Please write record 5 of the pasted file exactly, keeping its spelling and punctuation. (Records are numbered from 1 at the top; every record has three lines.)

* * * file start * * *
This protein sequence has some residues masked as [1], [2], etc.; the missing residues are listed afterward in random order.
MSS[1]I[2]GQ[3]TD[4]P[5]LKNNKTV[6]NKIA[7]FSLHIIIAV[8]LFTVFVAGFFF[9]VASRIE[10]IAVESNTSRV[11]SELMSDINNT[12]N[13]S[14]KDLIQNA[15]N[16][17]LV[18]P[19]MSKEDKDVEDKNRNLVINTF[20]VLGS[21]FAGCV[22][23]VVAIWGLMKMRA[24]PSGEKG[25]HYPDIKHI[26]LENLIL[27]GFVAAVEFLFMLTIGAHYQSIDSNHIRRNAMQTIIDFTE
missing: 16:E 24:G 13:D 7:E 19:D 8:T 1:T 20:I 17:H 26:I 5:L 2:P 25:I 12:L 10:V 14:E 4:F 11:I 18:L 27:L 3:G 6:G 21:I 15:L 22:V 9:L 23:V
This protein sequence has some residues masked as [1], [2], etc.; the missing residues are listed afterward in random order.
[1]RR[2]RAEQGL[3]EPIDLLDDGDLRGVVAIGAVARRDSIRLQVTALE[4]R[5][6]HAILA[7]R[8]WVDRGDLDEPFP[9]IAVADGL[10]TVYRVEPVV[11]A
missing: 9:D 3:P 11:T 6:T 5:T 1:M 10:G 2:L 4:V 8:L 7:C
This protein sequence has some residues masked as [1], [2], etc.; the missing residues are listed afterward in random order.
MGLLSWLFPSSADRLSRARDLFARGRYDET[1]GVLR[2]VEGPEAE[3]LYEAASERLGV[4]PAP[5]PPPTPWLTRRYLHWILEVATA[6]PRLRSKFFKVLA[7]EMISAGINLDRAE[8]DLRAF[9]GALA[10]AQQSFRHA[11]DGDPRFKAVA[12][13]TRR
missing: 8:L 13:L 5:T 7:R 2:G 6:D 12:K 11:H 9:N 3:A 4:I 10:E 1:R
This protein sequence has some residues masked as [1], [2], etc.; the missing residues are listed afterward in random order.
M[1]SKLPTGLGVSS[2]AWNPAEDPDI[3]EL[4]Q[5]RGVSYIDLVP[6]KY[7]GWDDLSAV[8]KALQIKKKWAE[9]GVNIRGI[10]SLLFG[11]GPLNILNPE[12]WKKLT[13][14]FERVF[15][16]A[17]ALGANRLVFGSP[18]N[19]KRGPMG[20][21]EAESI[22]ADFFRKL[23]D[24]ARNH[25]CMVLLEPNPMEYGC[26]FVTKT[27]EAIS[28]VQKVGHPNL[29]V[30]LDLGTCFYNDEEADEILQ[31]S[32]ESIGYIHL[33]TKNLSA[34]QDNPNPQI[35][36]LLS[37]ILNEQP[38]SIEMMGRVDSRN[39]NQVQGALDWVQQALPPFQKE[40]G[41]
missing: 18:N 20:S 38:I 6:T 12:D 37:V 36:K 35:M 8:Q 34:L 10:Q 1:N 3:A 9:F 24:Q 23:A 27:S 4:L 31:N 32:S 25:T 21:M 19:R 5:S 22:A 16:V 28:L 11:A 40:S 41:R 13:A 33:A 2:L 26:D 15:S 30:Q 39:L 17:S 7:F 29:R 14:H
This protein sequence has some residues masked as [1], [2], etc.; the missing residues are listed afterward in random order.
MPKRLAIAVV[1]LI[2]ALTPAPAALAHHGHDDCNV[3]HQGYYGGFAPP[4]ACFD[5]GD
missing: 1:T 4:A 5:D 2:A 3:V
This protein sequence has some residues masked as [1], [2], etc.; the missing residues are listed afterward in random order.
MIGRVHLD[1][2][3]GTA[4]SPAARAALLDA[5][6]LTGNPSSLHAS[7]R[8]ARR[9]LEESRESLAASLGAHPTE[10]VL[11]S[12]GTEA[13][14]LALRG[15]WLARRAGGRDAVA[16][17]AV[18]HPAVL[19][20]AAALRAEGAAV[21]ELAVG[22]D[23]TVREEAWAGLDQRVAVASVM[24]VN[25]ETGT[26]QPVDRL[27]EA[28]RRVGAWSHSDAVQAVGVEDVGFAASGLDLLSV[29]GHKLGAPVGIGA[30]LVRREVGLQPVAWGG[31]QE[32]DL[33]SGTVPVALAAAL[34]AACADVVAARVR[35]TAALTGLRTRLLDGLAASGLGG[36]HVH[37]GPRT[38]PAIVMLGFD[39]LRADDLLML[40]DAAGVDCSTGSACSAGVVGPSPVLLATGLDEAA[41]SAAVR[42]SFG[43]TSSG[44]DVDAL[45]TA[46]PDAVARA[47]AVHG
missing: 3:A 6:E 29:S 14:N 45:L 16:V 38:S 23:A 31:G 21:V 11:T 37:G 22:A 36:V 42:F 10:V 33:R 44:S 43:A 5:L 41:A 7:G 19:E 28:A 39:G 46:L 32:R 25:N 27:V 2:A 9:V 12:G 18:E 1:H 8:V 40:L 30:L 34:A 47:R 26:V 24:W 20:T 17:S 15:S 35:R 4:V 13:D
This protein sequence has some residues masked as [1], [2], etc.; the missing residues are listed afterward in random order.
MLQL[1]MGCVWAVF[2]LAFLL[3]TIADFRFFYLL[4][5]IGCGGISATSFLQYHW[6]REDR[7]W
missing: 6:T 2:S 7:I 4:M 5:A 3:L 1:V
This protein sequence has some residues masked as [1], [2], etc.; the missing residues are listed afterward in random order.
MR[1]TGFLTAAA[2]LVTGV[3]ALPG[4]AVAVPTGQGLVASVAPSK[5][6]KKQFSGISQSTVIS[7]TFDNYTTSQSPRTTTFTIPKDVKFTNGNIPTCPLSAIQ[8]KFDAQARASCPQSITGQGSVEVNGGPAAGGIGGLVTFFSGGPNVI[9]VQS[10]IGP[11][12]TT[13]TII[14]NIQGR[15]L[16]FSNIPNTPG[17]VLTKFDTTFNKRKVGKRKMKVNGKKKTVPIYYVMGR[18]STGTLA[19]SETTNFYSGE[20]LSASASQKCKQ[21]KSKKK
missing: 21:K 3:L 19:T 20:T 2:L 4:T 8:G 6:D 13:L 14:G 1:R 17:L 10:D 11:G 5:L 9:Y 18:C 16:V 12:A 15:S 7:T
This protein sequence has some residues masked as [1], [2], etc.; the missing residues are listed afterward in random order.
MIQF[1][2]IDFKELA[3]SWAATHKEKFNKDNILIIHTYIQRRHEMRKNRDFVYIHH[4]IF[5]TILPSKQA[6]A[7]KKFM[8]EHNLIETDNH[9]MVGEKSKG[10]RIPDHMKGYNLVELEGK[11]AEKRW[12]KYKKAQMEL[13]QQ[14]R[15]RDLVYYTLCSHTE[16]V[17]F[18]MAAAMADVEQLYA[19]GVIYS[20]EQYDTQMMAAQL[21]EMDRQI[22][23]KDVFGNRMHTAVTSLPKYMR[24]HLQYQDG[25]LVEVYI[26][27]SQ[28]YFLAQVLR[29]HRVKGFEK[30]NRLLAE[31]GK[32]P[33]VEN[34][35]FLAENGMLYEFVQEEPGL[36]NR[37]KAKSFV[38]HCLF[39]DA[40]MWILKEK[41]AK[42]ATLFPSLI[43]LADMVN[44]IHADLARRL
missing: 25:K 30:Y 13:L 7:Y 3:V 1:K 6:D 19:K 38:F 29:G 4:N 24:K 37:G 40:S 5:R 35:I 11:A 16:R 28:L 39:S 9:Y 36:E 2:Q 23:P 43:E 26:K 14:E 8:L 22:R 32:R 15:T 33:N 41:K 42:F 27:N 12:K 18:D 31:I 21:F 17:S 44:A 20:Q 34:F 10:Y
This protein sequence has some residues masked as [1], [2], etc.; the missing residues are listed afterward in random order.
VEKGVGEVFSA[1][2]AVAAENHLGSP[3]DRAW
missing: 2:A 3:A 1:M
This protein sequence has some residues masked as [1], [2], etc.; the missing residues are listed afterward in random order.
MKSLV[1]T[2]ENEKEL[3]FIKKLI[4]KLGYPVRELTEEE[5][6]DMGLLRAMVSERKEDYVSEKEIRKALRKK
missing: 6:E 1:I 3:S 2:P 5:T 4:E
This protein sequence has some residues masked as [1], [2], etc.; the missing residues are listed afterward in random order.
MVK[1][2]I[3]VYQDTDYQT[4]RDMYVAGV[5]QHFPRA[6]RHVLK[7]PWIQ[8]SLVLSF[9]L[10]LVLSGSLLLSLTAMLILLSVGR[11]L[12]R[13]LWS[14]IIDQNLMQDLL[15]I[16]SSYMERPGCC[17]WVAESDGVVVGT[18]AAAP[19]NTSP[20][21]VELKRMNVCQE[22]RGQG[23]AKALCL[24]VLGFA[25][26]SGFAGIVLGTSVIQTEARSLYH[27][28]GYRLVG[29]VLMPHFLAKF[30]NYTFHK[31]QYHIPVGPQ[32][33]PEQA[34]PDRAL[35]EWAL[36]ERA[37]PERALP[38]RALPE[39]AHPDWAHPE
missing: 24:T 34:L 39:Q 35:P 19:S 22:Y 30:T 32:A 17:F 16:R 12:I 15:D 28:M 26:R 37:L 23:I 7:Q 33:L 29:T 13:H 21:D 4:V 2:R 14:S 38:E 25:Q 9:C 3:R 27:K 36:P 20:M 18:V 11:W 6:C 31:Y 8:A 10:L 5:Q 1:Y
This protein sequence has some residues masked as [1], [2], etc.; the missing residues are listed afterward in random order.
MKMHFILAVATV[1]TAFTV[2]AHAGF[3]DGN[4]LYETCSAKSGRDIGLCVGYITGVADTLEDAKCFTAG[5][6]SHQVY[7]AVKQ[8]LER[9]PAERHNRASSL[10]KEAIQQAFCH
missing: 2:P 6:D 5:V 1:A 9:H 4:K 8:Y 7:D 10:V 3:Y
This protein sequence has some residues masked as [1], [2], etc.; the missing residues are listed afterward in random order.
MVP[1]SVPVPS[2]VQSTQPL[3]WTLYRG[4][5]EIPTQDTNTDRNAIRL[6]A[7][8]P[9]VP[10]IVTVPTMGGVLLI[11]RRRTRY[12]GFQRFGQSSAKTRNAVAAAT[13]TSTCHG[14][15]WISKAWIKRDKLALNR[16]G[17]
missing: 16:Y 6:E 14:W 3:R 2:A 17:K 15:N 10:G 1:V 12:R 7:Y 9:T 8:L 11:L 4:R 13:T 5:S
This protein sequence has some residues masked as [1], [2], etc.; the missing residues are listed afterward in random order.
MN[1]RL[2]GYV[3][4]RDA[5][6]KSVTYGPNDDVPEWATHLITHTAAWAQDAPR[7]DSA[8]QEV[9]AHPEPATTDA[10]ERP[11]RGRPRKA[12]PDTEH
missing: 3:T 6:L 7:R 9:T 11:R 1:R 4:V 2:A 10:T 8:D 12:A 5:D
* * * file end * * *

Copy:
This protein sequence has some residues masked as [1], [2], etc.; the missing residues are listed afterward in random order.
MPKRLAIAVV[1]LI[2]ALTPAPAALAHHGHDDCNV[3]HQGYYGGFAPP[4]ACFD[5]GD
missing: 1:T 4:A 5:D 2:A 3:V